in the mood, Brian Lara was a genius, no less.
As super success embraced him, Lara was quick to assume the airs of a megastar. Petulance, brushes with authority and stormy personal life began to cast a shadow over his career. For a long time it seemed that he might go the way of so many hugely talented sportsmen like George Best who frittered away their God-given gifts and ultimately destroyed themselves.
It is said that the pressure of expectations got the better of Lara. To his credit, he broke free of the stupor and applied his mind to his batting, returning as one of the greatest rungetters the game has seen. The difference between Lara and Tendulkar - hugely talented as both are in their unique ways - was that Tendulkar remained grounded, a dedicated player, committed team man, modest and content in the security of family life. He never allowed the unprecedented adulation to swamp him, nor did the burden of having to perform constantly stifle him. He sailed along, darling of millions, everyone’s very own endearing Sachin. If he had a flaw, as we have already discussed, it was that he would get carried away by his own brilliance and give his wicket away when there were many, many more runs for the taking.
277 at Sydney in 1992-93, Lara’s first Test hundred, when the West Indies were
desperately defending their status as top dogs, was only advance notice of what
was to follow. Lara emulated Bradman by holding the records for the highest
scores in Tests as well as first-class cricket. Sir Garfield Sobers walked on
to the Antigua Recreation Ground to embrace Lara as the new hero went past his
Test record. In that 1993-94 series against
world had still not stopped applauding Lara when he astounded everyone by
piling up an unbeaten 501 for Warwickshire versus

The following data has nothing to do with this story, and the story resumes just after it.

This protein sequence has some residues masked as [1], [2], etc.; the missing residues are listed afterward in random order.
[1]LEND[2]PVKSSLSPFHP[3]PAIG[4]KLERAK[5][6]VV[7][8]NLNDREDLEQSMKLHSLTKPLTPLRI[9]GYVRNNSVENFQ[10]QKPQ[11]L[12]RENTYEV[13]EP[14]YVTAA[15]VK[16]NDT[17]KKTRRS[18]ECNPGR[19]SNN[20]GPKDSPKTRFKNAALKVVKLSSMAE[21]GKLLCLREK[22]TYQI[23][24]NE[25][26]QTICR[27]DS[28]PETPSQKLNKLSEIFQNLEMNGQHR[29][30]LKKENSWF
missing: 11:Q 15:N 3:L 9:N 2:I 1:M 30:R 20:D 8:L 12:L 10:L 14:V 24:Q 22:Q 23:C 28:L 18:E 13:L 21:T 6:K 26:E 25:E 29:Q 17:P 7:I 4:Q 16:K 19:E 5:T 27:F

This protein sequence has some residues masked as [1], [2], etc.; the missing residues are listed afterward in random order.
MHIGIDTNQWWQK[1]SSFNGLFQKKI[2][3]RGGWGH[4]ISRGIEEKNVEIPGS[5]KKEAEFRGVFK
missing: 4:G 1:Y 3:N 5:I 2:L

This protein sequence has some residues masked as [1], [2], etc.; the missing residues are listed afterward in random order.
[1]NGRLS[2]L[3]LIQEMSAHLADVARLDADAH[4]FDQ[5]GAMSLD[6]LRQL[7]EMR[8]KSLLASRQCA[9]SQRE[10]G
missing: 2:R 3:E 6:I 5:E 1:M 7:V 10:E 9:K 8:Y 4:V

between, Lara had not relished the slower wickets of
recovered, to the good fortune of cricket-lovers around the world. The first
sign of a turnaround came in 1998-99. That season his stock had slumped to
abysmal depths in
big turnaround eventually came in 2001-02 in the Emerald Island after a
prolonged illness. He began with his 221 off the Sri Lankan bowling at
Matthew Hayden had taken away Lara’s Test record that
season. The Prince of Trinidad, though, was not ready to be dethroned. And so
Hayden had the pleasure, and privilege, of being Test cricket’s top-scorer for
only a few months. Lara returned to the
same venue and against the very opponents of a decade earlier and reclaimed his
coveted record. Again he went to a territory no Test cricketer had treaded
before, reaching 400 before he returned unconquered. He had emulated Bradman by
hitting up two scores of 300-plus in Test cricket.
(Author Indra Vikram Singh can be contacted on email email@example.com).
Published in India by Sporting Links
Paperback French Fold 11 x 8.5 x 0.4 inches
Weight 480 grams
Available on Amazon at an attractive price: https://www.amazon.in/dp/8190166859
Indra Vikram Singh's other books available on Amazon: https://www.amazon.in/s?k=Indra+Vikram+Singh&i=stripbooks&rh=p_6%3AA3HSV0N9AV7NOK&dc&qid=1602408830&rnid=1318474031&ref=sr_nr_p_6_1